Restorative Justice? A Critical Analysis
In: B Goldson & J Muncie (eds) Youth, Crime and Justice (2nd edn). London: Sage. pp. 137-156. 2015
26 Pages Posted: 9 Sep 2015 Last revised: 17 Sep 2015
Date Written: 2015
This chapter provides a critical analysis of the restorative justice movement in the field of youth justice. Examples of the application of restorative justice in Australia, England and Wales are considered. Then, the contemporary popularity of this phenomena is critically analysed through an emphasis on dominant notions of the 'victim-offender binary', the 'inclusive community', the 'imputation of responsibility' and 'alternative justice'. The effectiveness and impact of restorative justice is also critically examined. The author's conclude that in its current manifestation within the contemporary youth justice sphere, there is little, if anything, inherent to restorative justice that prevents it from co-existing with, being accommodated by and, ultimately lending legitimacy to, repressive youth justice systems and youth crime control strategies. Whilst profoundly sceptical of the restorative justice 'that is', they remain enthusiastic about the restorative justice that 'might be'; a project they argue that requires a re-imagining of the delivery of justice for children and young people, substantially more than existing variants of restorative justice appear able to provide.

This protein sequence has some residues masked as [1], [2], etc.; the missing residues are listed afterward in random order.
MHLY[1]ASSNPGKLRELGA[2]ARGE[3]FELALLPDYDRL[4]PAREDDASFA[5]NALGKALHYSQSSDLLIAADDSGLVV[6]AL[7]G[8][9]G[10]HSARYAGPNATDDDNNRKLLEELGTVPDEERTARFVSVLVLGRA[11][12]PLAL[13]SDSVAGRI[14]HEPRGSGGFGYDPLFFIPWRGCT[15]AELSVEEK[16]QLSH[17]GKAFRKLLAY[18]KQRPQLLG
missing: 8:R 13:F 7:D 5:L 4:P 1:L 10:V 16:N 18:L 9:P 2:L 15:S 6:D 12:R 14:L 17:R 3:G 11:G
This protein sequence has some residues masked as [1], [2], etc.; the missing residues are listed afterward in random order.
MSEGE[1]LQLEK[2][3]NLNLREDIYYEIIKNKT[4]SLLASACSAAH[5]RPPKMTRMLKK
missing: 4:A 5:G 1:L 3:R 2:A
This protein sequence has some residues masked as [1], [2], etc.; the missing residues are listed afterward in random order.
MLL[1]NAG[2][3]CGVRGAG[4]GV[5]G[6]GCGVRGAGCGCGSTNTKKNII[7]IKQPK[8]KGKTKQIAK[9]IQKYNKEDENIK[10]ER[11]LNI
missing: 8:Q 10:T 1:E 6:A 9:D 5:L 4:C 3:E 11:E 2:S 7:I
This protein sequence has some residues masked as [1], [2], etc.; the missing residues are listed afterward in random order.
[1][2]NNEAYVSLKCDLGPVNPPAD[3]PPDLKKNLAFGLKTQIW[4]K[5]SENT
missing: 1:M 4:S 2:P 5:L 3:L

Keywords: Youth Justice, Restorative Justice
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